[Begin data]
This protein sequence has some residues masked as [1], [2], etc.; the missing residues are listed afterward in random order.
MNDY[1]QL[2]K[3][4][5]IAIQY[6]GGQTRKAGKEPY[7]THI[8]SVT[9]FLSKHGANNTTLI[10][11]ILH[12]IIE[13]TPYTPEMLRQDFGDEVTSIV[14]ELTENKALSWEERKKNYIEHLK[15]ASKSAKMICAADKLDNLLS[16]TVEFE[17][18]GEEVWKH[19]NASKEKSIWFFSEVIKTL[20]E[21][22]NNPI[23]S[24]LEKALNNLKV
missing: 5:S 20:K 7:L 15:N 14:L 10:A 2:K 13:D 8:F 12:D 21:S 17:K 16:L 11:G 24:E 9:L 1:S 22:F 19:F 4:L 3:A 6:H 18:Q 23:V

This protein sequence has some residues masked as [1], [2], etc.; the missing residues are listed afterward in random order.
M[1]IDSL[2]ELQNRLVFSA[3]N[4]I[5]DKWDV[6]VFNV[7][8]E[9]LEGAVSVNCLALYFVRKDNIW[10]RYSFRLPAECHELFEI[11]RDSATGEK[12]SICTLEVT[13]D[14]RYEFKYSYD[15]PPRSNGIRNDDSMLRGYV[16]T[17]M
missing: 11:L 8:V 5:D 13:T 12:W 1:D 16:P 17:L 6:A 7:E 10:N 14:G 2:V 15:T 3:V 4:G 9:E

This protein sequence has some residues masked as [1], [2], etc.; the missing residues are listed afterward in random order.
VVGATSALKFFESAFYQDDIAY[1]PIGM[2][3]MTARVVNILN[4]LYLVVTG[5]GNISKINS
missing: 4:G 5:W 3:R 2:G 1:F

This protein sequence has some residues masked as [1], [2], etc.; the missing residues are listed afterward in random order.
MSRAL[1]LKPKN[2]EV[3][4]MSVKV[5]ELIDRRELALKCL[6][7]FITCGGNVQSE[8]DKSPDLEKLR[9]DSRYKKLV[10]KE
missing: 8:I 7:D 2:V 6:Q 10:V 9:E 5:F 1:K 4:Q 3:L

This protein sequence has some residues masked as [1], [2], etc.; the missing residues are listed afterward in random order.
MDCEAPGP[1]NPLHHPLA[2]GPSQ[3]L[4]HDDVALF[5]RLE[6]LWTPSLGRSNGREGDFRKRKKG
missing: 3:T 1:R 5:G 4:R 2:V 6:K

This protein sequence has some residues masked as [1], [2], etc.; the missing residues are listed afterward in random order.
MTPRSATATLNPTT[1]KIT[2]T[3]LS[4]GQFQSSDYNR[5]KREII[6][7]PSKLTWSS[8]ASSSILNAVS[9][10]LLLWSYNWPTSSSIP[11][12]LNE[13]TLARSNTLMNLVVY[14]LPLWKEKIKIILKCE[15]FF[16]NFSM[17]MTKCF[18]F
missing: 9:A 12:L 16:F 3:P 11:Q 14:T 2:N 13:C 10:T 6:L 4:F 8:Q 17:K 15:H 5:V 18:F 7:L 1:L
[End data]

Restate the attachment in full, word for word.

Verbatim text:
This protein sequence has some residues masked as [1], [2], etc.; the missing residues are listed afterward in random order.
MNDY[1]QL[2]K[3][4][5]IAIQY[6]GGQTRKAGKEPY[7]THI[8]SVT[9]FLSKHGANNTTLI[10][11]ILH[12]IIE[13]TPYTPEMLRQDFGDEVTSIV[14]ELTENKALSWEERKKNYIEHLK[15]ASKSAKMICAADKLDNLLS[16]TVEFE[17][18]GEEVWKH[19]NASKEKSIWFFSEVIKTL[20]E[21][22]NNPI[23]S[24]LEKALNNLKV
missing: 5:S 20:K 7:L 15:N 14:L 10:A 2:K 13:D 8:F 12:D 21:S 17:K 16:L 11:G 24:E 9:L 1:S 22:F 19:F 4:L 3:A 6:H 18:Q 23:V

This protein sequence has some residues masked as [1], [2], etc.; the missing residues are listed afterward in random order.
M[1]IDSL[2]ELQNRLVFSA[3]N[4]I[5]DKWDV[6]VFNV[7][8]E[9]LEGAVSVNCLALYFVRKDNIW[10]RYSFRLPAECHELFEI[11]RDSATGEK[12]SICTLEVT[13]D[14]RYEFKYSYD[15]PPRSNGIRNDDSMLRGYV[16]T[17]M
missing: 11:L 8:V 5:D 13:T 12:W 1:D 16:P 17:L 6:A 7:E 10:N 14:G 2:V 15:T 3:V 4:G 9:E

This protein sequence has some residues masked as [1], [2], etc.; the missing residues are listed afterward in random order.
VVGATSALKFFESAFYQDDIAY[1]PIGM[2][3]MTARVVNILN[4]LYLVVTG[5]GNISKINS
missing: 4:G 5:W 3:R 2:G 1:F

This protein sequence has some residues masked as [1], [2], etc.; the missing residues are listed afterward in random order.
MSRAL[1]LKPKN[2]EV[3][4]MSVKV[5]ELIDRRELALKCL[6][7]FITCGGNVQSE[8]DKSPDLEKLR[9]DSRYKKLV[10]KE
missing: 8:I 7:D 2:V 6:Q 10:V 9:E 5:F 1:K 4:Q 3:L

This protein sequence has some residues masked as [1], [2], etc.; the missing residues are listed afterward in random order.
MDCEAPGP[1]NPLHHPLA[2]GPSQ[3]L[4]HDDVALF[5]RLE[6]LWTPSLGRSNGREGDFRKRKKG
missing: 3:T 1:R 5:G 4:R 2:V 6:K

This protein sequence has some residues masked as [1], [2], etc.; the missing residues are listed afterward in random order.
MTPRSATATLNPTT[1]KIT[2]T[3]LS[4]GQFQSSDYNR[5]KREII[6][7]PSKLTWSS[8]ASSSILNAVS[9][10]LLLWSYNWPTSSSIP[11][12]LNE[13]TLARSNTLMNLVVY[14]LPLWKEKIKIILKCE[15]FF[16]NFSM[17]MTKCF[18]F
missing: 9:A 12:L 16:F 3:P 11:Q 14:T 2:N 13:C 10:T 6:L 4:F 8:Q 17:K 15:H 5:V 18:F 7:L 1:L